The Week That Was

Source: NCB Capital

If it ain’t broke … don’t fix it!

The Dollar pegs of the Gulf currencies are with increasing frequency being dismissed as an anachronism, inconsistent with the needs and economic realities of today. One of the main reasons for the criticism has been the divergence between the US and the GCC business cycles, which manifested itself with particular force in 2007-2008. Monetary easing in the US coincided with a robust oil-fueled boom in the Gulf and drove an unprecedented increase in inflation. However, the debate has been much more productive in identifying the shortcomings of the current exchange rate arrangement than finding a superior alternative to it. In reality, of course, no perfect policy exists, which is why the benefits of dropping the current regime should be weighed particularly carefully against the costs of doing so.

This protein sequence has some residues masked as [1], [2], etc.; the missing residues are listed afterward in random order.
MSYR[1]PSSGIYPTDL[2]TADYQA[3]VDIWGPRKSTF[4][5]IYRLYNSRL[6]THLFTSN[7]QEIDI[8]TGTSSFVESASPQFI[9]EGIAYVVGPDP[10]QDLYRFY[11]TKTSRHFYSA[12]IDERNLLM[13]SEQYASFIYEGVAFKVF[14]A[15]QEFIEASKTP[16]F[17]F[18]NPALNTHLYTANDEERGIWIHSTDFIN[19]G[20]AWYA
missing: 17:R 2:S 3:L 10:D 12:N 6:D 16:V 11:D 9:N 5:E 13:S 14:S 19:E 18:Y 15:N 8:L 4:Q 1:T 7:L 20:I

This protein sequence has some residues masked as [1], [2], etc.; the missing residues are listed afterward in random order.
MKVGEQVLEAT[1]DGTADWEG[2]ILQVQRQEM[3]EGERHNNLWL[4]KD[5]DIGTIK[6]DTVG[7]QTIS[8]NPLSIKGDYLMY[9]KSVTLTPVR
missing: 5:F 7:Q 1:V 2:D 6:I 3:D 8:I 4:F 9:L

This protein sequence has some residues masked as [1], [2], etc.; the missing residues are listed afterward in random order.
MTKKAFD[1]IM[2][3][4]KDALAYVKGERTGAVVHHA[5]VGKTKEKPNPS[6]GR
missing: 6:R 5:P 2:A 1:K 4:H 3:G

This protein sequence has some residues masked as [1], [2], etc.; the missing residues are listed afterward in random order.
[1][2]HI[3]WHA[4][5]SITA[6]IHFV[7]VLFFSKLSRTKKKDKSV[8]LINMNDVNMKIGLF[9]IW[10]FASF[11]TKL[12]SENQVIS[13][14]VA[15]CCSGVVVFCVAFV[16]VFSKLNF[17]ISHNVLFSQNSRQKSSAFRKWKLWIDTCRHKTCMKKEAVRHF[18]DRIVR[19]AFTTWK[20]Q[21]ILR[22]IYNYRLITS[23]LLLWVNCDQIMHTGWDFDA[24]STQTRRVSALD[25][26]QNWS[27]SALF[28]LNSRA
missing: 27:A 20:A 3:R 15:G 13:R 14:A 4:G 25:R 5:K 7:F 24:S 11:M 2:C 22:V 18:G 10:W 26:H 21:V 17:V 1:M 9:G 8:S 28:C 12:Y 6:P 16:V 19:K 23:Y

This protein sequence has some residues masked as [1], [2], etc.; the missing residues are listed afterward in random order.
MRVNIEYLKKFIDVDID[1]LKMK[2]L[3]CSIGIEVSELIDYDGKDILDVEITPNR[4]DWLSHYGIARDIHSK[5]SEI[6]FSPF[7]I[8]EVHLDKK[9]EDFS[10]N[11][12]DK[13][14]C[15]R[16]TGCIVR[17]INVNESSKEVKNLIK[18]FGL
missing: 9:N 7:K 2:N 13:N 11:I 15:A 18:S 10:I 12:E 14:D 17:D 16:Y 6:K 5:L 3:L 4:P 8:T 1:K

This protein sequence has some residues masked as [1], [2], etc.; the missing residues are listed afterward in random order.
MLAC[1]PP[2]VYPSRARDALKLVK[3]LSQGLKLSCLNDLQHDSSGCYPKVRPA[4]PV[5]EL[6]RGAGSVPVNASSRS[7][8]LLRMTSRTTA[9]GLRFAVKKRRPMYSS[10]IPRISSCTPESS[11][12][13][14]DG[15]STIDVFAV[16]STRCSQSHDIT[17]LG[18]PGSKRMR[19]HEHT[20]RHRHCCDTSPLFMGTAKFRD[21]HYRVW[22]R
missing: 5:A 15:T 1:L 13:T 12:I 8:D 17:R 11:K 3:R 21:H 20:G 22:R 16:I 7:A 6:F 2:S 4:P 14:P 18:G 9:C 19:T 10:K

The US Dollar pegs of the five GCC currencies, bar the Kuwaiti Dinar, have become a favorite scapegoat for critics of economic policy in the Gulf. The high volatility of oil prices over the past couple of years has highlighted the challenge of managing the implications of the region’s continued high hydrocarbons dependence in the effective absence of monetary policy autonomy. Although many Gulf countries have had de facto Dollar pegs for decades, the current regime became official GCC policy as of 2003 as a deliberate precursor to the intended Gulf monetary union (GMU). With the union now delayed, the critics have gained some traction, although the arguments against hasty decisions remain numerous and compelling.

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